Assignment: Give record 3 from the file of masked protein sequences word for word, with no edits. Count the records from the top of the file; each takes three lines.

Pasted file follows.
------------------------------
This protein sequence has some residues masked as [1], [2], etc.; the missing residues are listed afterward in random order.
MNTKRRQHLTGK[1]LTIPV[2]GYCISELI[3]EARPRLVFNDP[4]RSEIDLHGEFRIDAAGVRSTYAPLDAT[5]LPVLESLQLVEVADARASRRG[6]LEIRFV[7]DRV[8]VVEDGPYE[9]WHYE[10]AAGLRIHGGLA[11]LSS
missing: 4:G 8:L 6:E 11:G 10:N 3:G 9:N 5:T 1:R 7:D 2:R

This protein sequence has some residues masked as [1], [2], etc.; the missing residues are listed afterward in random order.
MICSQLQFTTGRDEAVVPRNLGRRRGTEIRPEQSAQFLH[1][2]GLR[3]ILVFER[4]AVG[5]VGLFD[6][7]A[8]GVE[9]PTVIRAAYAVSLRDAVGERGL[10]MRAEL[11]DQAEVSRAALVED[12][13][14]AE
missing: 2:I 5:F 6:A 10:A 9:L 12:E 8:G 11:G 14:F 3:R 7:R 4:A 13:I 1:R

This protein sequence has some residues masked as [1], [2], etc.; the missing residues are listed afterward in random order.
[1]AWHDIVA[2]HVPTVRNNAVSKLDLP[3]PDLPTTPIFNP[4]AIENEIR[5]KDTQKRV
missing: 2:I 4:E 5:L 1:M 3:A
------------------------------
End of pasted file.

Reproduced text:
This protein sequence has some residues masked as [1], [2], etc.; the missing residues are listed afterward in random order.
[1]AWHDIVA[2]HVPTVRNNAVSKLDLP[3]PDLPTTPIFNP[4]AIENEIR[5]KDTQKRV
missing: 2:I 4:E 5:L 1:M 3:A